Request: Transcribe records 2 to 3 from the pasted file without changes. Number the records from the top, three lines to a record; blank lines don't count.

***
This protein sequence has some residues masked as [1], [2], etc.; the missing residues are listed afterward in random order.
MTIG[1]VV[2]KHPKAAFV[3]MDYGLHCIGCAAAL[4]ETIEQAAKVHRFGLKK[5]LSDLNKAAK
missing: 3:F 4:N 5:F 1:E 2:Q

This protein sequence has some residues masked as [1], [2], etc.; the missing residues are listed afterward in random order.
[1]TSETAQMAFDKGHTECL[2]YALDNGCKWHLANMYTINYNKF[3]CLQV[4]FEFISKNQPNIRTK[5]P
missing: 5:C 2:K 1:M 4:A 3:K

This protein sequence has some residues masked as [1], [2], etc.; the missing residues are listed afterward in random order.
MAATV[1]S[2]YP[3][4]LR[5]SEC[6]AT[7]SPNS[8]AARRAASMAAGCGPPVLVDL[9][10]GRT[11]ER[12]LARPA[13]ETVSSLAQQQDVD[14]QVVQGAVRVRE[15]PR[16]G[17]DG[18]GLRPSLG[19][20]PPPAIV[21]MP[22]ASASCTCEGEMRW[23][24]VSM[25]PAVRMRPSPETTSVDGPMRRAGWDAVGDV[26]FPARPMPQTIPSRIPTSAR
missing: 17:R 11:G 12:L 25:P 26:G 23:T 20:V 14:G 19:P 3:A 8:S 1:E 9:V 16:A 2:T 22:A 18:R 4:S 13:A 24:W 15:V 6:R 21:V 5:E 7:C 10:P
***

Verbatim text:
This protein sequence has some residues masked as [1], [2], etc.; the missing residues are listed afterward in random order.
[1]TSETAQMAFDKGHTECL[2]YALDNGCKWHLANMYTINYNKF[3]CLQV[4]FEFISKNQPNIRTK[5]P
missing: 5:C 2:K 1:M 4:A 3:K

This protein sequence has some residues masked as [1], [2], etc.; the missing residues are listed afterward in random order.
MAATV[1]S[2]YP[3][4]LR[5]SEC[6]AT[7]SPNS[8]AARRAASMAAGCGPPVLVDL[9][10]GRT[11]ER[12]LARPA[13]ETVSSLAQQQDVD[14]QVVQGAVRVRE[15]PR[16]G[17]DG[18]GLRPSLG[19][20]PPPAIV[21]MP[22]ASASCTCEGEMRW[23][24]VSM[25]PAVRMRPSPETTSVDGPMRRAGWDAVGDV[26]FPARPMPQTIPSRIPTSAR
missing: 17:R 11:G 12:L 25:P 26:G 23:T 20:V 14:G 19:P 3:A 8:S 1:E 9:V 16:A 2:T 22:A 18:R 4:S 13:A 24:W 15:V 6:R 21:V 5:E 7:C 10:P